By Tammy Cario
With six languages to his credit, a degree in linguistics and 11 years as an officer in the U.S. Air Force, it’s almost a given that Maj. Brendan McKenney, the director of operations at the 311th Training Squadron, would become a Foreign Area Officer.
“I knew I wanted to be a FAO pretty much from when I joined the Air Force,” said McKenney, who originally commissioned as an intelligence officer. “I really liked how it complemented the Intelligence [career field].” Because being a FAO, as he explained it, is a “later-in-career switch,” McKenney tailored his intelligence career development toward his end goal.
Up until this year, McKenney’s time as a FAO would have been limited to every other tour. For instance, he might go to the Moroccan embassy as a FAO, back to the U.S. as intel, and then back to an embassy, this time in France. The problem with this path is that McKenney would have had to switch back and forth between two different Air Force Specialty Codes and essentially cause him to miss certain milestones and deadlines that could hamper his progression in rank.
In 2019, the Air Force issued a review of the FAO program. The end goal of the review was to make best use of the most important asset they have: their people.
“We have been good at sending people around the world to go to schools, to go to exchange assignments, to go on overseas assignments to learn languages,” said Col. Lawrence Pravecek, chief of the International Airmen Division.
“But we have not done a good job of taking advantage of the resources of our people,” he said, during a talk with more than 60 Air Force FAOs at the Weckerling Center on the Presidio of Monterey, on June 21.
As a result of the review, the Air Force approved significant changes to the FAO program and the management of their careers. It is a move that lets the Airmen develop skills in their core career field of FAO, while still maintaining operational relevance in their secondary career field.
“Focusing development on International Airmen skills and experiences, rather than challenging officers to hit milestones in two career fields, is more important than ever…” said Deputy Under Secretary of the Air Force, International Affairs, Kelli Seybolt.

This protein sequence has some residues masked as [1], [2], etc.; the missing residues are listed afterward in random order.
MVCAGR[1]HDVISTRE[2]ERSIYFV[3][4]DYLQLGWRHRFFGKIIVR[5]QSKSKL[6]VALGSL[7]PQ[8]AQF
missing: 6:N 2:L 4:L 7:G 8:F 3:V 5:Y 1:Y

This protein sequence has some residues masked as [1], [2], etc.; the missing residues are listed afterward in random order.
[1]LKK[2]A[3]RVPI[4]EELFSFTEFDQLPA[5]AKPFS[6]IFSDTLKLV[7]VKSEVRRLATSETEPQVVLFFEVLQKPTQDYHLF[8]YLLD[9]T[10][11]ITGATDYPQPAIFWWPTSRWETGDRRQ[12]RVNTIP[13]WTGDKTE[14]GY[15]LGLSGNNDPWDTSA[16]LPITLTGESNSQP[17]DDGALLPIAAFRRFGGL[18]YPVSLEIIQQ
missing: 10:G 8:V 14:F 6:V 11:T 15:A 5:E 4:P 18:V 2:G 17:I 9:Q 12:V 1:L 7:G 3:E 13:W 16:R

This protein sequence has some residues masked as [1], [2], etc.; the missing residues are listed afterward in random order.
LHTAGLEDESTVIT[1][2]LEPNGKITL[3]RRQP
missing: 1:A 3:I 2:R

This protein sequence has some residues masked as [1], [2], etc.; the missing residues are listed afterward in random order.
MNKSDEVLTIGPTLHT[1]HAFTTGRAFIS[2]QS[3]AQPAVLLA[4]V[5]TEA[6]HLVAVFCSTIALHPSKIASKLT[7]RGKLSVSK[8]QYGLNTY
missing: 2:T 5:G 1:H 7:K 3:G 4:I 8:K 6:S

This change means that the Airmen who voluntarily switch their primary AFSC to 16F/16Z, or FAO, will no longer have tours alternating between their two competing career fields. Instead, they will do two tours as a FAO and then back to their secondary career field, allowing them to hone their skills and effectiveness without concern that they might be missing out.
According to the SAF/IA office, this new construct will also be a more efficient return on their investment. Under the previous system, the manning ratio was 2.3 trained FAOs per billet. With the new system, the ratio will now be 1.5 to 1.8 ratio per billet.
“We’ve put a lot of effort into training our FAO’s right,” said Pravecek. “We are trying to do a better job.”
In conjunction with this change, the 517th Training Group opened up a new office tailored specifically toward Air Force FAOs, complete with a new full-time FAO director, Lt. Col. Dan Wilcox, who was instrumental in coordinating with embassies around the world.
The director position is a big deal because up until recently, it has been filled part-time. Now, Wilcox explained, there is one point of access without sending people to different places.
“They wanted to bring in a FAO who has experience, who has gone through what they are about to go through,” Wilcox said, which is important for mentoring.
At the ribbon cutting ceremony Col. Stephanie Kelly, the assistant commandant of the Defense Language Institute Foreign Language Center and commander of the 517th Training Group, thanked everyone for helping to mark an event “that is really many years in the making. We have a small footprint here [at DLIFLC] but it’s a mighty footprint,” she said.
As for McKenney, whose primary AFSC is now that of a FAO, his next move is to Paris, France, where he will spend nearly two years continuing his overseas developmental training at L’Ecole de guerre. As he explained, the school is essentially an Air War College, where he will be entirely immersed in the French language.
McKenney’s next two follow-on tours will most likely be in his capacity as a FAO, something only made possible thanks to the Air Force recognizing the need for deliberate professional development with a strategic international perspective.
“All of us volunteered to serve,” said Pravecek, “and now we ask for volunteers to help build a new AFSC that is tailor-made to provide the internationally-minded officers that our nation needs.”
Posted Date: 23 June 2021